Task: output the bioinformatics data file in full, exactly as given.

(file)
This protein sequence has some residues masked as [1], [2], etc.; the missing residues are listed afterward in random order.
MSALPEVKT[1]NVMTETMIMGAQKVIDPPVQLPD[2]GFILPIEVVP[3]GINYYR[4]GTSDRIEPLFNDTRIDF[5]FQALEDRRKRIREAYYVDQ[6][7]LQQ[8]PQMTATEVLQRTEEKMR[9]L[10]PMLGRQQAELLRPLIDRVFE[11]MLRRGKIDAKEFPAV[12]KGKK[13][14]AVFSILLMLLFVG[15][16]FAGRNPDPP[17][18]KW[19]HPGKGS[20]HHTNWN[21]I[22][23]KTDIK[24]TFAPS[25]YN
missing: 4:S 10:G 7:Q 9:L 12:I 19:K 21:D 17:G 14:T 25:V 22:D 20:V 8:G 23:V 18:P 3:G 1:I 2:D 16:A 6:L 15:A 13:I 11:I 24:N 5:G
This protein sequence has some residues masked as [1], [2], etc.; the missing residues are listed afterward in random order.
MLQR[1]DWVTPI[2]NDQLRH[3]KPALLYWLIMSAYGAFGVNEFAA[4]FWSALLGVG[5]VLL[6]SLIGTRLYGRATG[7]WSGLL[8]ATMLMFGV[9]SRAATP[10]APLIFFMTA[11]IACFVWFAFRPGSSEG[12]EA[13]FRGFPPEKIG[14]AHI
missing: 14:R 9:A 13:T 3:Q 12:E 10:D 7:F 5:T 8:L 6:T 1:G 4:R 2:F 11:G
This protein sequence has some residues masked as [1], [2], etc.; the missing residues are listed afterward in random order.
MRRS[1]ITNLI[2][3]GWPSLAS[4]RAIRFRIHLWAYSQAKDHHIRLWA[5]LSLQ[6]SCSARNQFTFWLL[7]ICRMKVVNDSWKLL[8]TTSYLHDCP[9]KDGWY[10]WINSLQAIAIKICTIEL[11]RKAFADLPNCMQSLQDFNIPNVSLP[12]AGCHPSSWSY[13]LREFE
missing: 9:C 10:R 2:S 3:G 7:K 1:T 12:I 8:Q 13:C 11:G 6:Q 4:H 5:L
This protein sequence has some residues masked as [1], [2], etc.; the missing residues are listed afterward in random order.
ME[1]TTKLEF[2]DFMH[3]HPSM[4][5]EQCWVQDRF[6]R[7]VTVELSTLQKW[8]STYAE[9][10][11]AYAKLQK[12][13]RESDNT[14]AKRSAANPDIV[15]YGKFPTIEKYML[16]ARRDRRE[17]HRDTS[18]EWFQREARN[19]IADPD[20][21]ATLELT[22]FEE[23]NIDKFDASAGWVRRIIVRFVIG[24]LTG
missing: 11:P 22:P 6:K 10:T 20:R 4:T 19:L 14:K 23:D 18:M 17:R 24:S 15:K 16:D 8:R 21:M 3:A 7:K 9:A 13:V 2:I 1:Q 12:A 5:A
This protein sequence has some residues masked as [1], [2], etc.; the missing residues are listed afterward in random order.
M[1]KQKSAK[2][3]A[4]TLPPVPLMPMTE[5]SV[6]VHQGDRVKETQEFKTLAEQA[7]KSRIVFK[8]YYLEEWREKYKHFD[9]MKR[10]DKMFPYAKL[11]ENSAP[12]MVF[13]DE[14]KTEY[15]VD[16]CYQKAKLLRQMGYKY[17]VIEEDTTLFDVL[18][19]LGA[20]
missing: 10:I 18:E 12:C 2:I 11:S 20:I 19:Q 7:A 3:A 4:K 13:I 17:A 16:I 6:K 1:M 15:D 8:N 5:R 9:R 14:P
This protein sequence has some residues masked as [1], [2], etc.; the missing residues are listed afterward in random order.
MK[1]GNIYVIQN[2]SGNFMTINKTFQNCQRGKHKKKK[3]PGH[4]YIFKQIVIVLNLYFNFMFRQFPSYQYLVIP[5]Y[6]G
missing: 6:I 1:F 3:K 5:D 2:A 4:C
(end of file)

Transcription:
This protein sequence has some residues masked as [1], [2], etc.; the missing residues are listed afterward in random order.
MSALPEVKT[1]NVMTETMIMGAQKVIDPPVQLPD[2]GFILPIEVVP[3]GINYYR[4]GTSDRIEPLFNDTRIDF[5]FQALEDRRKRIREAYYVDQ[6][7]LQQ[8]PQMTATEVLQRTEEKMR[9]L[10]PMLGRQQAELLRPLIDRVFE[11]MLRRGKIDAKEFPAV[12]KGKK[13][14]AVFSILLMLLFVG[15][16]FAGRNPDPP[17][18]KW[19]HPGKGS[20]HHTNWN[21]I[22][23]KTDIK[24]TFAPS[25]YN
missing: 4:S 10:G 7:Q 9:L 12:I 19:K 21:D 17:G 14:T 25:V 22:D 20:V 8:G 23:V 18:P 3:G 1:I 2:D 16:A 6:L 15:A 13:I 11:I 24:N 5:G
This protein sequence has some residues masked as [1], [2], etc.; the missing residues are listed afterward in random order.
MLQR[1]DWVTPI[2]NDQLRH[3]KPALLYWLIMSAYGAFGVNEFAA[4]FWSALLGVG[5]VLL[6]SLIGTRLYGRATG[7]WSGLL[8]ATMLMFGV[9]SRAATP[10]APLIFFMTA[11]IACFVWFAFRPGSSEG[12]EA[13]FRGFPPEKIG[14]AHI
missing: 14:R 9:A 13:T 3:Q 12:E 10:D 7:F 5:T 8:L 6:T 1:G 4:R 2:F 11:G
This protein sequence has some residues masked as [1], [2], etc.; the missing residues are listed afterward in random order.
MRRS[1]ITNLI[2][3]GWPSLAS[4]RAIRFRIHLWAYSQAKDHHIRLWA[5]LSLQ[6]SCSARNQFTFWLL[7]ICRMKVVNDSWKLL[8]TTSYLHDCP[9]KDGWY[10]WINSLQAIAIKICTIEL[11]RKAFADLPNCMQSLQDFNIPNVSLP[12]AGCHPSSWSY[13]LREFE
missing: 9:C 10:R 2:S 3:G 7:K 1:T 12:I 8:Q 13:C 11:G 6:Q 4:H 5:L
This protein sequence has some residues masked as [1], [2], etc.; the missing residues are listed afterward in random order.
ME[1]TTKLEF[2]DFMH[3]HPSM[4][5]EQCWVQDRF[6]R[7]VTVELSTLQKW[8]STYAE[9][10][11]AYAKLQK[12][13]RESDNT[14]AKRSAANPDIV[15]YGKFPTIEKYML[16]ARRDRRE[17]HRDTS[18]EWFQREARN[19]IADPD[20][21]ATLELT[22]FEE[23]NIDKFDASAGWVRRIIVRFVIG[24]LTG
missing: 11:P 22:P 6:K 10:T 20:R 4:T 19:L 14:K 23:D 18:M 17:R 24:S 15:K 16:D 8:R 21:M 3:A 7:K 9:A 13:V 2:I 1:Q 12:A 5:A
This protein sequence has some residues masked as [1], [2], etc.; the missing residues are listed afterward in random order.
M[1]KQKSAK[2][3]A[4]TLPPVPLMPMTE[5]SV[6]VHQGDRVKETQEFKTLAEQA[7]KSRIVFK[8]YYLEEWREKYKHFD[9]MKR[10]DKMFPYAKL[11]ENSAP[12]MVF[13]DE[14]KTEY[15]VD[16]CYQKAKLLRQMGYKY[17]VIEEDTTLFDVL[18][19]LGA[20]
missing: 10:I 18:E 12:C 2:I 11:S 20:I 19:Q 7:A 3:A 4:K 13:I 17:A 16:I 6:K 1:M 15:D 8:N 5:R 9:R 14:P
This protein sequence has some residues masked as [1], [2], etc.; the missing residues are listed afterward in random order.
MK[1]GNIYVIQN[2]SGNFMTINKTFQNCQRGKHKKKK[3]PGH[4]YIFKQIVIVLNLYFNFMFRQFPSYQYLVIP[5]Y[6]G
missing: 6:I 1:F 3:K 5:D 2:A 4:C